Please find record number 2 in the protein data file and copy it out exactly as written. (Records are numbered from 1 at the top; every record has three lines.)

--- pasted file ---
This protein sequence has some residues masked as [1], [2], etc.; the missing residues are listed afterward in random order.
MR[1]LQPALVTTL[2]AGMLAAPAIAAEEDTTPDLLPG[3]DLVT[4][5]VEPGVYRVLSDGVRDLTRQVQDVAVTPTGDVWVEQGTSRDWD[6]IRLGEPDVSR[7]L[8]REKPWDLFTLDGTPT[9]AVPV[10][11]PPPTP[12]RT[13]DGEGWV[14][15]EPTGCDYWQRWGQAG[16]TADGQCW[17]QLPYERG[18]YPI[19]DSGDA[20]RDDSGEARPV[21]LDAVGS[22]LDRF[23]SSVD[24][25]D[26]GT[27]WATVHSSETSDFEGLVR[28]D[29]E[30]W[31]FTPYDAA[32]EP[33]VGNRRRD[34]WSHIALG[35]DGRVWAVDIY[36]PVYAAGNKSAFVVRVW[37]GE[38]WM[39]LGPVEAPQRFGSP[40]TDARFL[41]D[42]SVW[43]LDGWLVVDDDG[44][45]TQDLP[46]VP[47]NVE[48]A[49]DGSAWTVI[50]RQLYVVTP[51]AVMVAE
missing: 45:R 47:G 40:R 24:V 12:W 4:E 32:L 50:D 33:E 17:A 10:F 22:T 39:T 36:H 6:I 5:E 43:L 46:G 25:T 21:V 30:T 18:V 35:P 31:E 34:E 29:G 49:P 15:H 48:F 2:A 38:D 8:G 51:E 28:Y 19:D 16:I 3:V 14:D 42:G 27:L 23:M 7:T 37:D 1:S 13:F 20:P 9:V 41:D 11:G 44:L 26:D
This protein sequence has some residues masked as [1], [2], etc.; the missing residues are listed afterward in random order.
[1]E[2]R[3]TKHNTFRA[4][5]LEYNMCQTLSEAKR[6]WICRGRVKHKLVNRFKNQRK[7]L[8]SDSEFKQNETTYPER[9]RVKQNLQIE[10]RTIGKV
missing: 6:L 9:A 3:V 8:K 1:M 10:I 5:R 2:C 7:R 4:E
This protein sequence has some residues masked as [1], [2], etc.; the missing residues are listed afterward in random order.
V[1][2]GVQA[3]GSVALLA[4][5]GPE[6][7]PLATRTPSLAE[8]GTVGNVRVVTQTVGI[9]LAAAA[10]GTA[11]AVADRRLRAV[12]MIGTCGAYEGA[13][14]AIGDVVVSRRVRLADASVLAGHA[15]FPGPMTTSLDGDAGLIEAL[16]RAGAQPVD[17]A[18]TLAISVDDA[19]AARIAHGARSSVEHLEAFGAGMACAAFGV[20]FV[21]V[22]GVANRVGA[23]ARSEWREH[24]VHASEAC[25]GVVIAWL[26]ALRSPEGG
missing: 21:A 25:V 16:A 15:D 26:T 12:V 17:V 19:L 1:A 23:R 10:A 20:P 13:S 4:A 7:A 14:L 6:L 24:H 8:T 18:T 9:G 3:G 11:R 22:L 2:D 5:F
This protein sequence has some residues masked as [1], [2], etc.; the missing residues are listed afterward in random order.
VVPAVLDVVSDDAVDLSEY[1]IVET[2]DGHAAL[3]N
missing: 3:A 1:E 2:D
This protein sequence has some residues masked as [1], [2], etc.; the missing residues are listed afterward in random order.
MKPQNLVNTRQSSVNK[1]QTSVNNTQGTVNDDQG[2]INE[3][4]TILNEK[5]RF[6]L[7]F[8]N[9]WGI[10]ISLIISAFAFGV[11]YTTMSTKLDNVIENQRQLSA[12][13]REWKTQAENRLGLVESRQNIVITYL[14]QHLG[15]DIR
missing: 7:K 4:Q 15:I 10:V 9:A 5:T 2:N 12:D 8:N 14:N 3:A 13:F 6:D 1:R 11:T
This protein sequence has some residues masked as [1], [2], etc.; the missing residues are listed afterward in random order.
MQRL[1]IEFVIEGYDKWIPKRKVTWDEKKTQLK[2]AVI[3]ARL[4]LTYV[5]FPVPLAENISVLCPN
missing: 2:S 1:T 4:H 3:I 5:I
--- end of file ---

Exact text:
This protein sequence has some residues masked as [1], [2], etc.; the missing residues are listed afterward in random order.
[1]E[2]R[3]TKHNTFRA[4][5]LEYNMCQTLSEAKR[6]WICRGRVKHKLVNRFKNQRK[7]L[8]SDSEFKQNETTYPER[9]RVKQNLQIE[10]RTIGKV
missing: 6:L 9:A 3:V 8:K 1:M 10:I 5:R 2:C 7:R 4:E